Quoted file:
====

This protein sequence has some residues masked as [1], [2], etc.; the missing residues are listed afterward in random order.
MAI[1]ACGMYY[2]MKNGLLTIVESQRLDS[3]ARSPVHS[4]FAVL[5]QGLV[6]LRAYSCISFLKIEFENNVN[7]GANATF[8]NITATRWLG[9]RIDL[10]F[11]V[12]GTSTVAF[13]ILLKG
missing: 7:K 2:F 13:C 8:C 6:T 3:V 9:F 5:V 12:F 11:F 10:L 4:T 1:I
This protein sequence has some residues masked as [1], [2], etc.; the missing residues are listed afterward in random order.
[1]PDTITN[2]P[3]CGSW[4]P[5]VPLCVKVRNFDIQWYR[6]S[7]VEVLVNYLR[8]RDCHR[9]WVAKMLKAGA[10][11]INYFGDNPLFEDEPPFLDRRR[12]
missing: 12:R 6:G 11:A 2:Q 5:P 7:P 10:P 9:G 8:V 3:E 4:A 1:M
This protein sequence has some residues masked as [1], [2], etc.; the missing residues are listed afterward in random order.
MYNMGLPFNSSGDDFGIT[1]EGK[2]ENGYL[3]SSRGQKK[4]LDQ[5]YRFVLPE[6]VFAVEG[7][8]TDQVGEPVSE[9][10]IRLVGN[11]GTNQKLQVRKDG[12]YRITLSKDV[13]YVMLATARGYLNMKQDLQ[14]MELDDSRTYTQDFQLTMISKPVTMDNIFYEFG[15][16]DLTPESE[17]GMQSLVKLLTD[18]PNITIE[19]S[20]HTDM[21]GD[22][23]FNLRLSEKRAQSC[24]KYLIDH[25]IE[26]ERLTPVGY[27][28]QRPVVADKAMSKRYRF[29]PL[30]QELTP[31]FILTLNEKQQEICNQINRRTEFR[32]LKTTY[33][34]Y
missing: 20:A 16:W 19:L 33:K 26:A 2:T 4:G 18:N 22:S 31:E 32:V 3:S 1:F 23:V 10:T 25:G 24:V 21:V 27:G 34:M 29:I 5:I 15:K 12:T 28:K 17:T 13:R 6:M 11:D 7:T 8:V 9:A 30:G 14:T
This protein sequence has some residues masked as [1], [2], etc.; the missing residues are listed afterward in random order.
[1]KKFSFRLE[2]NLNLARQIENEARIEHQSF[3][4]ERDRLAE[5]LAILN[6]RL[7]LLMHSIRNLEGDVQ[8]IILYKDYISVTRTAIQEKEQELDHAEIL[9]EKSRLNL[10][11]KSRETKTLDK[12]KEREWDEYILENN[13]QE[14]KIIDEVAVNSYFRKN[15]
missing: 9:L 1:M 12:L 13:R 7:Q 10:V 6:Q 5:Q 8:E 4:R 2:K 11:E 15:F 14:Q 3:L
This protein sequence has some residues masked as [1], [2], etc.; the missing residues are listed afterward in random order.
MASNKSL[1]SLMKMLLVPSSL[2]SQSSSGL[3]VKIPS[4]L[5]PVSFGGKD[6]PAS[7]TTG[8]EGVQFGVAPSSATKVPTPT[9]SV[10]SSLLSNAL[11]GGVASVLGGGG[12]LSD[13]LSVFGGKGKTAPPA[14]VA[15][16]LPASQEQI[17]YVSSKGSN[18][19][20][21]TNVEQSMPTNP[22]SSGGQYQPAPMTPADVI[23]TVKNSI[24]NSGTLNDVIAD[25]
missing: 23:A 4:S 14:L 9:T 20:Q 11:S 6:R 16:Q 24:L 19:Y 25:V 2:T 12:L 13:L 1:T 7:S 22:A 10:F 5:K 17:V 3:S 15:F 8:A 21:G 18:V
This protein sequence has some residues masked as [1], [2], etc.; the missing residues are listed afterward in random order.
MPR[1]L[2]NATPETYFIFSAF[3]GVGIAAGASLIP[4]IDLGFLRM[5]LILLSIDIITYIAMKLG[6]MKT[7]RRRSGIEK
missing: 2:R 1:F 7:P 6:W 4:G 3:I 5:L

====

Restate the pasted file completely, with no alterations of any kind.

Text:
This protein sequence has some residues masked as [1], [2], etc.; the missing residues are listed afterward in random order.
MAI[1]ACGMYY[2]MKNGLLTIVESQRLDS[3]ARSPVHS[4]FAVL[5]QGLV[6]LRAYSCISFLKIEFENNVN[7]GANATF[8]NITATRWLG[9]RIDL[10]F[11]V[12]GTSTVAF[13]ILLKG
missing: 7:K 2:F 13:C 8:C 6:T 3:V 9:F 5:V 12:F 11:F 10:L 4:T 1:I
This protein sequence has some residues masked as [1], [2], etc.; the missing residues are listed afterward in random order.
[1]PDTITN[2]P[3]CGSW[4]P[5]VPLCVKVRNFDIQWYR[6]S[7]VEVLVNYLR[8]RDCHR[9]WVAKMLKAGA[10][11]INYFGDNPLFEDEPPFLDRRR[12]
missing: 12:R 6:G 11:A 2:Q 5:P 7:P 10:P 9:G 8:V 3:E 4:A 1:M
This protein sequence has some residues masked as [1], [2], etc.; the missing residues are listed afterward in random order.
MYNMGLPFNSSGDDFGIT[1]EGK[2]ENGYL[3]SSRGQKK[4]LDQ[5]YRFVLPE[6]VFAVEG[7][8]TDQVGEPVSE[9][10]IRLVGN[11]GTNQKLQVRKDG[12]YRITLSKDV[13]YVMLATARGYLNMKQDLQ[14]MELDDSRTYTQDFQLTMISKPVTMDNIFYEFG[15][16]DLTPESE[17]GMQSLVKLLTD[18]PNITIE[19]S[20]HTDM[21]GD[22][23]FNLRLSEKRAQSC[24]KYLIDH[25]IE[26]ERLTPVGY[27][28]QRPVVADKAMSKRYRF[29]PL[30]QELTP[31]FILTLNEKQQEICNQINRRTEFR[32]LKTTY[33][34]Y
missing: 20:A 16:W 19:L 33:K 26:A 2:T 4:G 18:N 22:S 31:E 32:V 3:S 1:F 23:V 10:T 25:G 24:V 21:V 27:G 34:M 29:I 5:I 15:K 12:T 28:K 17:T 13:R 6:M 11:D 7:T 8:V 9:A 30:G 14:T
This protein sequence has some residues masked as [1], [2], etc.; the missing residues are listed afterward in random order.
[1]KKFSFRLE[2]NLNLARQIENEARIEHQSF[3][4]ERDRLAE[5]LAILN[6]RL[7]LLMHSIRNLEGDVQ[8]IILYKDYISVTRTAIQEKEQELDHAEIL[9]EKSRLNL[10][11]KSRETKTLDK[12]KEREWDEYILENN[13]QE[14]KIIDEVAVNSYFRKN[15]
missing: 9:L 1:M 12:L 13:R 7:Q 10:V 6:Q 5:Q 8:E 4:R 2:K 11:E 15:F 14:Q 3:L
This protein sequence has some residues masked as [1], [2], etc.; the missing residues are listed afterward in random order.
MASNKSL[1]SLMKMLLVPSSL[2]SQSSSGL[3]VKIPS[4]L[5]PVSFGGKD[6]PAS[7]TTG[8]EGVQFGVAPSSATKVPTPT[9]SV[10]SSLLSNAL[11]GGVASVLGGGG[12]LSD[13]LSVFGGKGKTAPPA[14]VA[15][16]LPASQEQI[17]YVSSKGSN[18][19][20][21]TNVEQSMPTNP[22]SSGGQYQPAPMTPADVI[23]TVKNSI[24]NSGTLNDVIAD[25]
missing: 23:A 4:S 14:L 9:T 20:Q 11:S 6:R 16:Q 24:L 19:Y 25:V 2:T 12:L 13:L 1:T 7:S 22:A 10:F 5:K 17:V 3:S 15:F 8:A 21:G 18:V
This protein sequence has some residues masked as [1], [2], etc.; the missing residues are listed afterward in random order.
MPR[1]L[2]NATPETYFIFSAF[3]GVGIAAGASLIP[4]IDLGFLRM[5]LILLSIDIITYIAMKLG[6]MKT[7]RRRSGIEK
missing: 2:R 1:F 7:P 6:W 4:G 3:I 5:L